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  • Patrick Perdu - What you need to knowI have had this lens for over a year and regularly shoot with it. Here is what you will want to know.
    (+) denotes a pro, (-) denotes a con and (~) denotes ambivalent remarks.

    (+) This lens will only work on a Canon crop sensor body (all the rebels, 20D, 40D, 60D etc all the way up to and including the excellent 7D which I use this lens with).
    Why do I mark that a (+)?
    Crop sensor bodies naturally look like zoomed in naturally because they only record the center of the image created by a full-frame lens. On the other hand, full-frame lenses need to have their full image quality (IQ) over the whole full frame sensor, while the crop sensor cameras just don't care about that extra picture.
    I chalk it as a plus because Canon could create a really wide angle lens that only generates the picture that will be recorded by a crop sensor camera, solving the crop sensor / wide angle issue.
    Unfortunately this means that if you could use the lens on a full frame, the image would not cover the whole sensor. Because of that it will not mount on full frame bodies and canon could not call it a L lens.

    (+) This is a very wide angle lens - best for landscape, architecture (more on that below) and sports from up close but NOT FOR PROTRAIT and certainly not for getting the glitter in the eye of a raven half a mile away.
    I shot a picture from above the corner of a rectangular table and I got both side appearing almost parallel to the frame sides. This means an angle of field of about 90 degrees. This might not seem impressive but this is HUGE when you think the lens is rectilinear (more on that below).

    (++) Excellent (excellent!!) optic quality. Performances seem to me very comparable with the EF 16-35 L IS USM used on a full-frame sensor (6D and above). The 16-35 goes for $1700 and of course is f/2.8.
    Most people agree that the IQ is fantastic and Canon all but admitted that they would have called it a L-series lens had it been compatible with full-frame bodies.

    (+) The lens is reasonably fast: f/3.5 at 10mm and f/4.5 at 22mm. This might not sound very fast but the rule of thumb says you can shoot hand-held at 1s/focal distance, i.e. down to about 1s/15 at 10mm (counting in the crop sensor factor).

    (~) No image Stabilizer (IS).
    The reality is: at such wide angles you can hand-hold at such low speeds already that the IS would have to move the elements very far to compensate for very low frequency oscillations.
    Event the $1700 16-35 has no IS and no-one thinks the worse for it.
    At least you won't forget to switch the IS off when shooting from a tripod.

    (~) The maximum aperture varies with the focal distance: f/3.5 when very wide angle, down to f/4.5 when merely wide angle. This means that you cannot set your camera in manual, measure your light and then shoot away.
    This is most likely not going to be a major issue for most uses and even for most users. As soon as you use anything but the fully manual mode (or bulb) this is a non-problem.

    (+) This is not a fisheye; it is a rectilinear lens, i.e. NO BARREL DISTORTION. This means that a straight line in the real world will appear as a straight line on the picture. This makes it a prima facie excellent choice for architecture work.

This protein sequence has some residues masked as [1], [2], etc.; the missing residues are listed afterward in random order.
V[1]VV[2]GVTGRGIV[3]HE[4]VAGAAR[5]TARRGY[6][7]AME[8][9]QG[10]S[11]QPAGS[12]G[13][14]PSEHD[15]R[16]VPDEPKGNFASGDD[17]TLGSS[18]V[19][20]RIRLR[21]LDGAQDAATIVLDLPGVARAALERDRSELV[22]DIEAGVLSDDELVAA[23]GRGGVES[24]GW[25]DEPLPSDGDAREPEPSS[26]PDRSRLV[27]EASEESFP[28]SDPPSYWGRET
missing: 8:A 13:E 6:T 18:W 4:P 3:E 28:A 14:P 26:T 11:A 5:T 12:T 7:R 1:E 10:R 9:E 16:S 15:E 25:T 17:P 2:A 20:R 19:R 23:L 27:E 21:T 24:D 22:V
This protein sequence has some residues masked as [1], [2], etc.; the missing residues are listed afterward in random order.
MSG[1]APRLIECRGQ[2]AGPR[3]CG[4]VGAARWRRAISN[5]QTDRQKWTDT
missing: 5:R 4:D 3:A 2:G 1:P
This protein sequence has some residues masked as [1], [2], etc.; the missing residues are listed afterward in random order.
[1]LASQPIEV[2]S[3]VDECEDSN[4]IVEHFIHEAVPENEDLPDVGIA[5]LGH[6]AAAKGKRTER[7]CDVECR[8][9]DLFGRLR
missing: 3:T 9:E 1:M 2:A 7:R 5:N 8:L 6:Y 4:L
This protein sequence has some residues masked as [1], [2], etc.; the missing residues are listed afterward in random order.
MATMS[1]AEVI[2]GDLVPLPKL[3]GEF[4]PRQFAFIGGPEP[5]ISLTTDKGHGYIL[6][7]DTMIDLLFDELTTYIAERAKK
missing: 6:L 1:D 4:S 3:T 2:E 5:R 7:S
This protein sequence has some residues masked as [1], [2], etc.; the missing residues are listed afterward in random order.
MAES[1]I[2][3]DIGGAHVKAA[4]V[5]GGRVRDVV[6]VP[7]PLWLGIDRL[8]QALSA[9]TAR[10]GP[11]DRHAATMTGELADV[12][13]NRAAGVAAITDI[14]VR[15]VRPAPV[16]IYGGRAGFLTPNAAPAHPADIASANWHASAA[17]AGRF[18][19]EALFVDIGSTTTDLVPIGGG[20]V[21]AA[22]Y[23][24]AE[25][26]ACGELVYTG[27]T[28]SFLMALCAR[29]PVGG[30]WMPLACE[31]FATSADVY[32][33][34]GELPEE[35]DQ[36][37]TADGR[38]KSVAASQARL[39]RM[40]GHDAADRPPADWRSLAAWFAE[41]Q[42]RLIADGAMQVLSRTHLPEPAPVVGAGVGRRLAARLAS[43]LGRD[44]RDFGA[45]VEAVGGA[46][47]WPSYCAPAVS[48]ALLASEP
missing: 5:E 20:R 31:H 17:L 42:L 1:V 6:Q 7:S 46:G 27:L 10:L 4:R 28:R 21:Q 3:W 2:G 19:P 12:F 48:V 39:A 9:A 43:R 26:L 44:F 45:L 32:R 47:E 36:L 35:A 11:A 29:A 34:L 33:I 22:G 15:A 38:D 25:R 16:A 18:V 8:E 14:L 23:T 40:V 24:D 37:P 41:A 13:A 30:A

However beware: when shooting groups of people, the faces on the sides of the picture will appear elongated. This does not mean you can't use the lens for group shots (I do), but I find myself adding some barrel distortion in post-processing for the people on the side to look normal. Any reasonable software will do that (dark table, lightroom, photoshop elements, aperture etc.).
    Again, for shooting architecture this is fan-tas-tic.

    All in all
    This is NOT a walk around lens.
    If you don't do much landscape or architecture you might not need that lens but really this is you decision. If you don't know, try one in a store or better borrow or rent one for a day. Then you will know.
    I bought it here on Amazon for about $760 and I would buy it again at that same price immediately if I lost it. At the current $600 sticker, I think it is really worth it.
  • Dennis Charpentier - Great ProductThe item was packaged well and delivered on time. It worked right out of the box. There are a ton of apps available both for fun and games or productivity. The tablet is fast and responsive. Many useful apps were provided by Samsung. Great product...would buy it again.
  • Sapphire Guenther - 50 Shades of Gray: OH. MY. GOD.This...I....oh my god...This book is fanTASTIC! It's got a great plot line, and isn't all just sex. Yes, there is a LOT of sex written, but it's not cheesy or misplaced, and there is an actual plot line to this book! I'm very excited to read the rest of the Fifty Shades Trilogy.

    Now, to figure out how to look at Seattle again without blushing...
  • Julia Carr "knowledge junkie" - Fell in Love with this Book!This book was amazing! A guy friend of mine had given me some tips from it years ago and recommended I should read it. I finally got around to buying it a couple of months ago and finally sat down to read it. It offered great tips about communication and gender differences. I often found myself reading the sections geared towards men and thinking "Yes! That's exactly how I would like a guy to act!" So I have faith that the sections that are geared towards women are accurate in their suggestions. In fact, I have toyed around with some of the ideas she gives and they honestly worked. I'm sure it isn't the ONLY reason that the guy fell for me, but it certainly helped! I 100% recommend this book for girls AND guys. Even for those of you who are skeptical or not looking for love, it still brings to the table some really interesting sociologial studies and impressive facts! Happy Reading!!